Purchase this article with an account.
Y. Duan, J. Thurston, Jr., B. Watson, E. Hernandez, R. Fern, J. L. Goldberg; Retinal Ganglion Cell Survival and Optic Nerve Glial Response After Rat Optic Nerve Ischemic Injury. Invest. Ophthalmol. Vis. Sci. 2007;48(13):644.
Download citation file:
© ARVO (1962-2015); The Authors (2016-present)
Why do neurons in the mature central nervous system (CNS) die after injury? For example, white matter ischemia leads to axon injury and then in most cases to retrograde death of CNS neurons. Recent evidence using an axotomy approach suggests that retinal ganglion cells die after axon injury for two reasons: they are cut off from target-derived trophic signals, and they lose responsiveness to such signals. Here we ask whether we can generate a clinically relevant model of ischemic optic neuropathy to study the mechanism underlying retinal ganglion cell (RGC) death.
We used the rat retina and optic nerve as a model system for CNS neurons and their axonal, white matter pathways, respectively. Using a photothrombotic model, we established an optic nerve ischemia model and studied the early changes associated with RGC ischemic axon injuries. Black ink perfusion was used to investigate the effect of photothrombotic treatment on retinal perfusion; electron microscopy and immunohistochemistry were used to investigate the responses of optic nerve glial cells, and retrograde labeling of RGCs using fluorogold was used to quantify the survival of RGCs after optic nerve injury.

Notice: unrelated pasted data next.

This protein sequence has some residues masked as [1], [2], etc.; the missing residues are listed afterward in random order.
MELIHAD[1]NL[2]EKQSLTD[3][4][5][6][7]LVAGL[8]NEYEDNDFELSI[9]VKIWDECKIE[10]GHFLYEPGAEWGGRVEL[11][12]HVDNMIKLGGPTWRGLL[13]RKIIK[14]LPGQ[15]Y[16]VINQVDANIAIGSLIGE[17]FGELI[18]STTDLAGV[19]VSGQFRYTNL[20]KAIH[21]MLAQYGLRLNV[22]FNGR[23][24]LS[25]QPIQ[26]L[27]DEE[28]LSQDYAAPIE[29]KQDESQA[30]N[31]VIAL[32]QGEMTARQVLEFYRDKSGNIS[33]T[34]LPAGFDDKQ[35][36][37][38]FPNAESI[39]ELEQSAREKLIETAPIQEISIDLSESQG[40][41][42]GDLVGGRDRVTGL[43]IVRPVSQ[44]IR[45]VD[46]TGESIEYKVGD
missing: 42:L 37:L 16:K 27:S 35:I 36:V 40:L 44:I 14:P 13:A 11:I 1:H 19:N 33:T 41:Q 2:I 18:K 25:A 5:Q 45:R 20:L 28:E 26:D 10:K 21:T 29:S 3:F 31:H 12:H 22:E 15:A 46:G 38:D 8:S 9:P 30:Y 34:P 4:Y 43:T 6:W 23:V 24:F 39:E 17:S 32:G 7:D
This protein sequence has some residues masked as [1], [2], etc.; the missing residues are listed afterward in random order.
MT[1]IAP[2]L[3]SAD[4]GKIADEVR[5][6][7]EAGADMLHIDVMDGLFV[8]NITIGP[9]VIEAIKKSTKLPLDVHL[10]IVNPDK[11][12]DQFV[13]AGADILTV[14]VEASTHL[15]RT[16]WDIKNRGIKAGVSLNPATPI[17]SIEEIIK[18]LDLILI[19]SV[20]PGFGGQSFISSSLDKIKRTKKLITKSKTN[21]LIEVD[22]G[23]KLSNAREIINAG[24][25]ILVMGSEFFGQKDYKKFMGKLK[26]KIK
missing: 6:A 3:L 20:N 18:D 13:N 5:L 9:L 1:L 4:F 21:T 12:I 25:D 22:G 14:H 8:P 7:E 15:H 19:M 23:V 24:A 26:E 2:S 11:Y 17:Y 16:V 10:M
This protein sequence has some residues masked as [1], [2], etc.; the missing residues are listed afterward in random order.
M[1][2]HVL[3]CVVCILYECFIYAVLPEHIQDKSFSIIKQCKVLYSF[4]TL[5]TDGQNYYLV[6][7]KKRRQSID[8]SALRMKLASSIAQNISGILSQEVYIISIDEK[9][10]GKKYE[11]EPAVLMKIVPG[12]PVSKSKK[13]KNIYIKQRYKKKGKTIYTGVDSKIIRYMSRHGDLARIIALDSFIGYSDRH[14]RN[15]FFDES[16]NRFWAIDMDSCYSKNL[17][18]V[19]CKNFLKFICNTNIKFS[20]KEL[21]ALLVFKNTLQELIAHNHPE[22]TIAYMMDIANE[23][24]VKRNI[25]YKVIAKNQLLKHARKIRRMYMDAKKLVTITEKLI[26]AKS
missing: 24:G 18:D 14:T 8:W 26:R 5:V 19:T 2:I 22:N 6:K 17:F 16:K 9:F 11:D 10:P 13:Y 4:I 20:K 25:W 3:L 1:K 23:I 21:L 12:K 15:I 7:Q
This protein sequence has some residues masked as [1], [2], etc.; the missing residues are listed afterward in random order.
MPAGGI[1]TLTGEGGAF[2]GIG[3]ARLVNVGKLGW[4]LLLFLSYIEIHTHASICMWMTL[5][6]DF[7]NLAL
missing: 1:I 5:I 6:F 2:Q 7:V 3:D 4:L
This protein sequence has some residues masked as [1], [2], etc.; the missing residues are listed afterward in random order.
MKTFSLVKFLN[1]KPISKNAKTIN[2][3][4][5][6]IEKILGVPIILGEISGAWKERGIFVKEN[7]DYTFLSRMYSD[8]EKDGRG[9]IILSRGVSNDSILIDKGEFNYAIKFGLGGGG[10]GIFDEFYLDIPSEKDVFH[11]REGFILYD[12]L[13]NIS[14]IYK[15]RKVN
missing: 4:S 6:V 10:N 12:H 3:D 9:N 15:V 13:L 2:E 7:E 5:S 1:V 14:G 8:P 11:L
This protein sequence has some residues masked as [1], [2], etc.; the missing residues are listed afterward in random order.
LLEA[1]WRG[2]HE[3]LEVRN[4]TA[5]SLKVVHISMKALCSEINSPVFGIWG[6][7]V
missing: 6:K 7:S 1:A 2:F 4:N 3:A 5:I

The photothrombotic procedure did not compromise the blood supply to the retina, which makes this model suitable for studying white matter stroke. About 50% of RGCs survived 35 days after ischemic injury compared to 2% after optic nerve axotomy. In the optic nerve, we found that 50% of RGC axons were damaged 2 days after ischemic injury and microglial cells and other glial cells were activated at the site of the lesion.
Ischemic axon injury leads to neuronal death in a time dependent manner, associated with specific patterns of glial activation. Future studies are directed at elucidating the signaling pathways activated after axonal ischemic injury and characterizing the mechanisms leading to cell death using this model. Our long term goal is to provide insights into and possibly therapies for neuronal death after stroke.
This PDF is available to Subscribers Only